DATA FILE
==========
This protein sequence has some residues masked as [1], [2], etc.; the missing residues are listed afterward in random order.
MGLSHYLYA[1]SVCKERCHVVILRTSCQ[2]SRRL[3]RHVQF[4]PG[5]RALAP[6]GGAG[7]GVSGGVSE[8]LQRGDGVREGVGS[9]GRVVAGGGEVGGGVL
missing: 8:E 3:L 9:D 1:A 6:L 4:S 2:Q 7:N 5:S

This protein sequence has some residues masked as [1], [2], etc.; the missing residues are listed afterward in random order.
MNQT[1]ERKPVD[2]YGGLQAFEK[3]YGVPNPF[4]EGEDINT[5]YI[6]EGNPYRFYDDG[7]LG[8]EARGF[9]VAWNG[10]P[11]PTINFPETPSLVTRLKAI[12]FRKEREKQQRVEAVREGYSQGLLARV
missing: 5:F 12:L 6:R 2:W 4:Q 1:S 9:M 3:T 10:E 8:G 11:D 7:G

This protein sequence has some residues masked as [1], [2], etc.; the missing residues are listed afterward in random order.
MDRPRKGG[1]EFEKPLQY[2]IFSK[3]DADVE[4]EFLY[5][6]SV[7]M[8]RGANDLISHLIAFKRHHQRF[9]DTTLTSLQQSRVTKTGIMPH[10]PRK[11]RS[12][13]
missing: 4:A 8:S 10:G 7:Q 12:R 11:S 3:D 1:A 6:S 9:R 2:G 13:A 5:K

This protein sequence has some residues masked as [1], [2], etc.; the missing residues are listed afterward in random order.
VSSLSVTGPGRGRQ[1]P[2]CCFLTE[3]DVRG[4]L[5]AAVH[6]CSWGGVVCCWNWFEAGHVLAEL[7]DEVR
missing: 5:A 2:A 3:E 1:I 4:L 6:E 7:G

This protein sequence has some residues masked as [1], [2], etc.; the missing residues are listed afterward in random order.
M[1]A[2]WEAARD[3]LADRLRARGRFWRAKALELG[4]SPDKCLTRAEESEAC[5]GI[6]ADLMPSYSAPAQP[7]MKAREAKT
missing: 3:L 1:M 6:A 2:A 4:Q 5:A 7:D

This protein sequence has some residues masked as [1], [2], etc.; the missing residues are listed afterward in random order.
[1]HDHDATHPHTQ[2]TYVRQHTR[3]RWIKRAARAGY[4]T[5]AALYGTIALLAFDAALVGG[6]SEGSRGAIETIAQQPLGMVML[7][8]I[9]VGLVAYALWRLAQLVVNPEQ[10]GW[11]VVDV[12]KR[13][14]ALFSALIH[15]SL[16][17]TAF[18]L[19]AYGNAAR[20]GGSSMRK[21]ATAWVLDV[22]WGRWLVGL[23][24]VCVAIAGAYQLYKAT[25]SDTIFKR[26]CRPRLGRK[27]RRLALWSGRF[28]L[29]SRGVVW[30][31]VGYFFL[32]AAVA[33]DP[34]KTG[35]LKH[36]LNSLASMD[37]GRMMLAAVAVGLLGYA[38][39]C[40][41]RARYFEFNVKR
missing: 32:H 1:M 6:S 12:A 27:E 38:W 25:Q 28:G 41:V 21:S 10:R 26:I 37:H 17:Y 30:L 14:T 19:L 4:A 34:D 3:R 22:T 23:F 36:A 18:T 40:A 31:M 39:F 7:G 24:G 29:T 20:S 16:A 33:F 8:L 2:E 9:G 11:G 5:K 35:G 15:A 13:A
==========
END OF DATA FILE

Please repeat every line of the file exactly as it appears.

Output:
This protein sequence has some residues masked as [1], [2], etc.; the missing residues are listed afterward in random order.
MGLSHYLYA[1]SVCKERCHVVILRTSCQ[2]SRRL[3]RHVQF[4]PG[5]RALAP[6]GGAG[7]GVSGGVSE[8]LQRGDGVREGVGS[9]GRVVAGGGEVGGGVL
missing: 8:E 3:L 9:D 1:A 6:L 4:S 2:Q 7:N 5:S

This protein sequence has some residues masked as [1], [2], etc.; the missing residues are listed afterward in random order.
MNQT[1]ERKPVD[2]YGGLQAFEK[3]YGVPNPF[4]EGEDINT[5]YI[6]EGNPYRFYDDG[7]LG[8]EARGF[9]VAWNG[10]P[11]PTINFPETPSLVTRLKAI[12]FRKEREKQQRVEAVREGYSQGLLARV
missing: 5:F 12:L 6:R 2:W 4:Q 1:S 9:M 3:T 10:E 8:G 11:D 7:G

This protein sequence has some residues masked as [1], [2], etc.; the missing residues are listed afterward in random order.
MDRPRKGG[1]EFEKPLQY[2]IFSK[3]DADVE[4]EFLY[5][6]SV[7]M[8]RGANDLISHLIAFKRHHQRF[9]DTTLTSLQQSRVTKTGIMPH[10]PRK[11]RS[12][13]
missing: 4:A 8:S 10:G 7:Q 12:R 11:S 3:D 1:A 6:S 9:R 2:G 13:A 5:K

This protein sequence has some residues masked as [1], [2], etc.; the missing residues are listed afterward in random order.
VSSLSVTGPGRGRQ[1]P[2]CCFLTE[3]DVRG[4]L[5]AAVH[6]CSWGGVVCCWNWFEAGHVLAEL[7]DEVR
missing: 5:A 2:A 3:E 1:I 4:L 6:E 7:G

This protein sequence has some residues masked as [1], [2], etc.; the missing residues are listed afterward in random order.
M[1]A[2]WEAARD[3]LADRLRARGRFWRAKALELG[4]SPDKCLTRAEESEAC[5]GI[6]ADLMPSYSAPAQP[7]MKAREAKT
missing: 3:L 1:M 6:A 2:A 4:Q 5:A 7:D

This protein sequence has some residues masked as [1], [2], etc.; the missing residues are listed afterward in random order.
[1]HDHDATHPHTQ[2]TYVRQHTR[3]RWIKRAARAGY[4]T[5]AALYGTIALLAFDAALVGG[6]SEGSRGAIETIAQQPLGMVML[7][8]I[9]VGLVAYALWRLAQLVVNPEQ[10]GW[11]VVDV[12]KR[13][14]ALFSALIH[15]SL[16][17]TAF[18]L[19]AYGNAAR[20]GGSSMRK[21]ATAWVLDV[22]WGRWLVGL[23][24]VCVAIAGAYQLYKAT[25]SDTIFKR[26]CRPRLGRK[27]RRLALWSGRF[28]L[29]SRGVVW[30][31]VGYFFL[32]AAVA[33]DP[34]KTG[35]LKH[36]LNSLASMD[37]GRMMLAAVAVGLLGYA[38][39]C[40][41]RARYFEFNVKR
missing: 32:H 1:M 6:S 12:A 27:E 38:W 25:Q 28:G 41:V 21:S 10:R 26:I 37:H 17:Y 30:L 14:T 19:L 4:A 34:D 3:R 22:T 23:F 36:A 18:T 40:A 31:M 39:F 7:G 24:G 29:T 20:S 16:A 33:F 8:L 2:E 9:G 11:G 5:K 35:G 15:A 13:A